When Stefanie Urbom meets with patients for the first time she oftentimes uses her own story as part of the introduction.
“My mom had cancer…” she says, honestly, explaining her mom’s surgery, recovery and the number of years she’s been cancer-free.
She does this because a lot of her patients are skeptical and nervous about opening up. They look at Stefanie and think, ‘What could this young, healthy girl know about helping someone like me…’
Their skepticism is valid, Stefanie said, but what her patients often don’t understand is that Stefanie has interacted with cancer in a way that shifted both her personal and professional life forever.
As a kid, Stefanie said she was always helping people. Whether it was kids at school who needed a little extra attention, or a friend with a problem, she liked to be an advocate for the underdog. Which is why it seemed like a no-brainer for her to pursue a career in the medical field.
She graduated from Nebraska Wesleyan and then attended physical therapy school at the University of Nebraska Medical Center. It was while she was going through school that her mom was diagnosed with breast cancer.
“I was devastated,” she said. “I was very scared of the big C word – you just think the worst.”
Stefanie felt paralyzed and limited by her options to help her mom. Sure, she could provide emotional support, but at times that didn’t seem like enough. She watched as her mom lost her hair after chemotherapy, as she struggled with short term memory loss, fatigue and the emotional and physical pain and that followed her mastectomy.
Her mom wasn’t herself, she didn’t feel like herself and that was the hardest part for Stefanie to watch. But the one thing Stefanie could do was research how to help her mom deal with the physical repercussions of treatment and surgery. She quickly realized that her mom could benefit from physical therapy during her recovery.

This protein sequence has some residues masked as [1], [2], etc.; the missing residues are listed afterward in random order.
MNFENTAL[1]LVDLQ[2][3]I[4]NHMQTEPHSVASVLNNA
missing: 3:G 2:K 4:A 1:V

After graduating from physical therapy school, Stefanie continued to study the use of physical therapy for cancer recovery and also became a certified lymphedema therapist. She realized that while people are often unaware of the benefits physical therapy can have for a patient undergoing treatment for cancer, helping these patients regain their strength, maintain activity level and manage pain are crucial parts of their care.”
Currently about half of the patients she sees have cancer. Stefanie works with them to reduce pain and improve their quality of life.
It’s a heavy job, because not all of her patients make it through their therapy programs, but Stefanie said she doesn’t think about it that way. She goes in to each day thinking about what she can give her patients, independent of how many days they have left. She makes it her mission to help her patients laugh during therapy, to talk about something other than cancer and to help them feel like themselves again.
Stefanie said she tries not to let the sad stories distract her from the reason she does her work, but it’s still difficult. She has hard days and can get overwhelmed by sadness when she sees something that reminds her of a patient who has died.
In the same way that cancer has defined the story of so many of her patients, being a physical therapist who works closely with cancer patients has shaped Stefanie in ways she hadn’t anticipated.
It’s made her a professional who craves knowledge so that she can provide the best care possible and it’s made her a wife and mother who is grateful for her family’s health.
But she’s also realized cancer, even her mom’s battle with cancer, isn’t the only thing that defines her story.
Stefanie is a young mom and wife who tries to balance working full-time and being attentive to her young children and husband. She’s ambitious and outgoing, she loves to have fun but also enjoys the simple things in life.
Her story is about using her own experience to help others. It’s about learning how to lean in to moments that others often shy away from, and seeing people beyond their current circumstances.
It’s also been about stepping back and watching how other stories have impacted her own story, learning from those moments and choosing to keep moving forward.
Her story has been shaped by some hard circumstances, but it’s also a story that she’s still trying to understand herself. She’s trying to figure out what’s next, how to continue to grow personally and professionally and how to piece all of these elements together.
“It’s a process,” she said, one that builds over time, one patient at a time, one day at a time and one moment at a time.